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  • Writer's pictureMichelle

In the Garden: Good Bones

Spring seems to be officially underway here in my corner of Oregon, and I’ve started getting outside and working in the yard. As most of you know, we bought this house last fall, and the quarter acre lot is my favorite thing about it. I have so many plans for this little piece of land, and it’s exciting to be able to get started after so many months of observation and plotting. Since I’ve had a lot of requests for updates on the process, I thought I’d start a series of In The Garden posts. And what good are photos of my progress if you don’t have any before pics? So let me take you on a little tour of my yard, which doesn’t really feel like a garden yet, but which I think has good bones.

Here is the view when you step out the front door. I think it’s quite pretty, with the mossy stones. By the way, all the photos in this post were taken in early October of last year. We don't have leaves like that right now!

The next few photos show views of the house and yard from the street side. You can see there’s an awful lot of grass in the front yard. Personally I’m not a fan of lawns. I’ll talk more about why later, but for now just see this recent post from Yes! Magazine for a good summary.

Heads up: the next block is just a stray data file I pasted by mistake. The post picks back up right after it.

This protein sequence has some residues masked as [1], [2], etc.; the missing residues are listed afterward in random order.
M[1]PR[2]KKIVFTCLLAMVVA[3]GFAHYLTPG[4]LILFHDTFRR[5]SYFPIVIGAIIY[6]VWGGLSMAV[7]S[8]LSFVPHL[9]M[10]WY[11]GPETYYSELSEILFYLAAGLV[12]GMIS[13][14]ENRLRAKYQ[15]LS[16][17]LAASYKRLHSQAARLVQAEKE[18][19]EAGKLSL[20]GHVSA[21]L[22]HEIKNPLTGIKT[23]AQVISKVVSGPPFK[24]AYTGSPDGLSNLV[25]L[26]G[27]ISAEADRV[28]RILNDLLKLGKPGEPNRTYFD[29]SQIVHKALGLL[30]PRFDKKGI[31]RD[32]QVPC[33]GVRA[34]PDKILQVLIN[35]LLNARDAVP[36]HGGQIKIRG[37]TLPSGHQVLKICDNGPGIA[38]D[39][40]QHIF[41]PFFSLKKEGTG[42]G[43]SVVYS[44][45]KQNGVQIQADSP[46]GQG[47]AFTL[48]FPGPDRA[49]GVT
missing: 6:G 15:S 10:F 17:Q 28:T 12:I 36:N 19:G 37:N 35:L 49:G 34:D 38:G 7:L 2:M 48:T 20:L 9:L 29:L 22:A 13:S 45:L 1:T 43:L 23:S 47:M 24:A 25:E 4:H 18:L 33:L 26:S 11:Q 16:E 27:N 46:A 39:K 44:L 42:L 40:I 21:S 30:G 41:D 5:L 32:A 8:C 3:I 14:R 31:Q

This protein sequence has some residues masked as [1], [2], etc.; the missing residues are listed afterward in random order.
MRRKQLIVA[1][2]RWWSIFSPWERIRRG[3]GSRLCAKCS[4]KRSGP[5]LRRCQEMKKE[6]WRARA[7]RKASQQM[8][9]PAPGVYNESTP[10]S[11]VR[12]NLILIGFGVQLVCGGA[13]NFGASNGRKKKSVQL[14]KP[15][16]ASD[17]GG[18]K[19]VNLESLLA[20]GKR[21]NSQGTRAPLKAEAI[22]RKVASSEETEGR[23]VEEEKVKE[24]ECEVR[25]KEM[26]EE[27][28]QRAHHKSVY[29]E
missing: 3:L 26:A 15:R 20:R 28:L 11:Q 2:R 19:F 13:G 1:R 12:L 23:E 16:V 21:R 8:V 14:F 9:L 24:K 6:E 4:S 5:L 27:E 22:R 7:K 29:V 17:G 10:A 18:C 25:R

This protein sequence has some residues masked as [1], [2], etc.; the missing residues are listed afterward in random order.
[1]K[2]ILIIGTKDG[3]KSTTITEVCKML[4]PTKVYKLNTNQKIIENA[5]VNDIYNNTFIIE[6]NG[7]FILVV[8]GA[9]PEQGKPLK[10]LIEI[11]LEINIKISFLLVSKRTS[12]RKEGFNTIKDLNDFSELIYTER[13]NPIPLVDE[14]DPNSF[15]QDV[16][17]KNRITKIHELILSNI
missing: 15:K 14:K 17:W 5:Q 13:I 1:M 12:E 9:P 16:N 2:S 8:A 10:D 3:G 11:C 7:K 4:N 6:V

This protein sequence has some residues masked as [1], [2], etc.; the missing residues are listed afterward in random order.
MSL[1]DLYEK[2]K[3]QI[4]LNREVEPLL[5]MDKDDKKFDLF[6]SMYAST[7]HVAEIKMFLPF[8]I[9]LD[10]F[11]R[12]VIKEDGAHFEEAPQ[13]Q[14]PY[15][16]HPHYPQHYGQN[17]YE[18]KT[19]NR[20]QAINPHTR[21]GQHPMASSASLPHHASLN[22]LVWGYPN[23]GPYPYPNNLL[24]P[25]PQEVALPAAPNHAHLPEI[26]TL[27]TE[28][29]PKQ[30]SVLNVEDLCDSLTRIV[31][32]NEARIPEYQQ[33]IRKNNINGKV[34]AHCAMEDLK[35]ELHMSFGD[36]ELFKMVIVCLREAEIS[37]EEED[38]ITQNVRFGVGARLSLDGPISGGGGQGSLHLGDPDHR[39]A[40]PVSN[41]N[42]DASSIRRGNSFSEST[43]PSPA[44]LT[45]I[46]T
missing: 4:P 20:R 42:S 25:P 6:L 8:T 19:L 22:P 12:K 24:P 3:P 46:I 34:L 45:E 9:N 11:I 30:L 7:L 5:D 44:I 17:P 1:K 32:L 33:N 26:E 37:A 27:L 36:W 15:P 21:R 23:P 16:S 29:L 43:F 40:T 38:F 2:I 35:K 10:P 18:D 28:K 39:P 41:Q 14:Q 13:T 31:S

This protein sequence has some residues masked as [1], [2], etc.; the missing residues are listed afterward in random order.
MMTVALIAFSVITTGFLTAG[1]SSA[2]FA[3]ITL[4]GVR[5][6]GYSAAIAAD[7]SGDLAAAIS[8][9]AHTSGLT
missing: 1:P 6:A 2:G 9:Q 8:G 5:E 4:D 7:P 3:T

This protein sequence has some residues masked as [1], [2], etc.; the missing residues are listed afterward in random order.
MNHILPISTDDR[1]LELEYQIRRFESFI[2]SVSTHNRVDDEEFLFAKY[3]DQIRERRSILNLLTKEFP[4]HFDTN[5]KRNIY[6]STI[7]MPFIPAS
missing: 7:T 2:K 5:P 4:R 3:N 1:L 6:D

You can also see that there’s a lot of bare soil up by the house, with just a few shrubs stuck in. I’m even less of a fan of bare soil. Over time I hope to cover all soil and eliminate as much lawn as possible. But I’ll just take it one step at a time. My long-term goals include lots of soil building activities and converting the whole property into a “Climate Victory Garden”. You’ll hear more about this later too!

Next you can see the patio on the South side of the house, and our makeshift fence to restrict the area accessible to our geriatric dogs. They do best when not allowed to roam too far, and I do best when I’m not stepping in dog poo while carting a wheelbarrow full of plants.

And here is the back yard: just look at all the dusty, dry, bare soil. Since this photo was taken, many weeds have appeared in all the bare places, which leads me to believe a lot of weed killer was applied before we bought the house. The paltry number of worms in the soil seems to confirm my suspicions, as do all the dead leaves on the rhododendrons. They’re recovering now, some of them more quickly than others. I’m hoping to plant a lot of native woodland plants in the shade of these big trees.

This next photo shows the northeast corner of the back yard, where it looks like someone once attempted to have a raised bed of some kind. It’s covered in purple deadnettle now. If the light is good enough in summer, I think I’ll plant herbs that take up a lot of space, like mugwort and motherwort, in this corner.

And here is one of my favorite things: a big, beautiful grape arbor on the north side of the house. I plan to sit out here in the shade drinking iced tea and reading novels this summer.

So there you have it, the bones of my garden. I can’t wait to tell you all about the work I do here, and share more photos as the garden evolves. And I’d love to see pics of your green spaces: Leave a comment if you have some to share.

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Image by Annie Spratt

Michelle Simkins

polytheist . writer . maker . witch

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